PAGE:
Belly Breather VS. Chest Breather and Why It Affects Your Loved One’s Balance:

Breathing Children

Breathing Children

So let’s review…We talked recently about the “soda can model” of breathing and how it affects posture. (If you didn’t get a chance to read that and would like more details click here). We discussed how important it is for all of the pressures to balance so that we can function and go about our days. Some people may breathe more with certain parts of their systems though, which can cause deficits and imbalance. Here are the two main examples:

Upper Chest Breathers:

This is exactly how it sounds. These are people who breathe with more of their upper chest versus diaphragm (aka “belly”). If someone breathes more with their chest it could be due to a variety of reasons such as asthma, weakness, and even scoliosis. Why? Because your body will always compensate. It will always take the path of least resistance, therefore, it will make sure you’re breathing first and worry about everything else later. It isn’t the most effective way of breathing but sometimes is necessary…or sometimes your body just doesn’t know how to breathe using your diaphragm.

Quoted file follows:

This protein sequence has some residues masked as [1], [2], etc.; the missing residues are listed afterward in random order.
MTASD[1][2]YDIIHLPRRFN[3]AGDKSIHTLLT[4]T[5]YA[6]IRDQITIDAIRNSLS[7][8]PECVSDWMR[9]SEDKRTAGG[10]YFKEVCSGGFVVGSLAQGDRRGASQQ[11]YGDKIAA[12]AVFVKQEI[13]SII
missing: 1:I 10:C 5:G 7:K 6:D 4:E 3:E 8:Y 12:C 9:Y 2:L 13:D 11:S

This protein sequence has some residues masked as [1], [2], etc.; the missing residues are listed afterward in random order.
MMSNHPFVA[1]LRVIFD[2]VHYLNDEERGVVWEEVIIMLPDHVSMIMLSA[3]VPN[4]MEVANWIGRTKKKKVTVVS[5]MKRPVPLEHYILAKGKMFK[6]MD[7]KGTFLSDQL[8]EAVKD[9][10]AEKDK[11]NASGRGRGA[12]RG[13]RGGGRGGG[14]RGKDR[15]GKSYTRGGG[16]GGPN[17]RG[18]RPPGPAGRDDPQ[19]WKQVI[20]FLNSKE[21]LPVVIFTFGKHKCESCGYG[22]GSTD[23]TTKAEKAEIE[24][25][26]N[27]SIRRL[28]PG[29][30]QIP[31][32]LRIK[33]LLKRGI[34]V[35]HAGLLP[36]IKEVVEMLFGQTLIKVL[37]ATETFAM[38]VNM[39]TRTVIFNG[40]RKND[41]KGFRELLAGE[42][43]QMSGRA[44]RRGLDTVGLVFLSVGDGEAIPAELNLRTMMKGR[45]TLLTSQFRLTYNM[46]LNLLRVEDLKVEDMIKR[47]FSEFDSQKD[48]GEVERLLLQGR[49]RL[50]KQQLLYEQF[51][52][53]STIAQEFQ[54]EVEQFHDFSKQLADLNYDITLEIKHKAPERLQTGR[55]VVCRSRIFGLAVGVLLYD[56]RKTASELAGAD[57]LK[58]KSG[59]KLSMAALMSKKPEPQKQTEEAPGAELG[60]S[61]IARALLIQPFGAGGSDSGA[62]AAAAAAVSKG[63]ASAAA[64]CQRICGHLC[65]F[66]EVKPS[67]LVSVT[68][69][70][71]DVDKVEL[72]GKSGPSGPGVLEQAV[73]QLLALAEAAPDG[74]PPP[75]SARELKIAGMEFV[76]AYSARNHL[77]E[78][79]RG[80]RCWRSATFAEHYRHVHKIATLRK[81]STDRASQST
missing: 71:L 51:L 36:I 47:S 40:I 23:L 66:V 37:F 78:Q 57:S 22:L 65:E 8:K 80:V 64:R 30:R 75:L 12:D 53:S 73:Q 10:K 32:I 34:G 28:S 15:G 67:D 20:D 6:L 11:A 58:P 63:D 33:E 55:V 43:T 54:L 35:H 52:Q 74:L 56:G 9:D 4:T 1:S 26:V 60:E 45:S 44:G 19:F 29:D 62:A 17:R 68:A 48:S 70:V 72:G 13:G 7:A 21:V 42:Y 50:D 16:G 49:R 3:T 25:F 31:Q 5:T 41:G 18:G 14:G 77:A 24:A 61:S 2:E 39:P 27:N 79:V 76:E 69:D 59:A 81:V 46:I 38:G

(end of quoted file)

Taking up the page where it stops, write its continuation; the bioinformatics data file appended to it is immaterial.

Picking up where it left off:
Belly Breathers:

Belly breathing is also known as diaphragm breathing. This is commonly seen in kids or adults with low tone (hypotonic) or stiff chests. Someone could have a stiff chest from a surgical scar or due to high tone/positioning.

Why Does This Matter?

If we put together all of the information from this and our previous blog post, if there is an asymmetry, it will affect our balance. The differences in support and volume of air whether that is in your upper chest or your belly, can affect your child’s sitting balance and/or standing balance. If there are asymmetries between sides of your body during breathing, it can also affect one’s balance and must be accounted for. You can work through all of the core and trunk strengthening possible, but if the breathing pattern is not corrected then they won’t be achieving their full potential and could be possibly be doing more.

There are always exercises and techniques to help. If you’ve never thought that your child’s breathing could affect balance, think again!

If you are interested in learning more about your specific situation, make sure to email me at or give a call to 631-348-0959 and we would be more than happy to answer any and all questions that you may have!

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Christine Astarita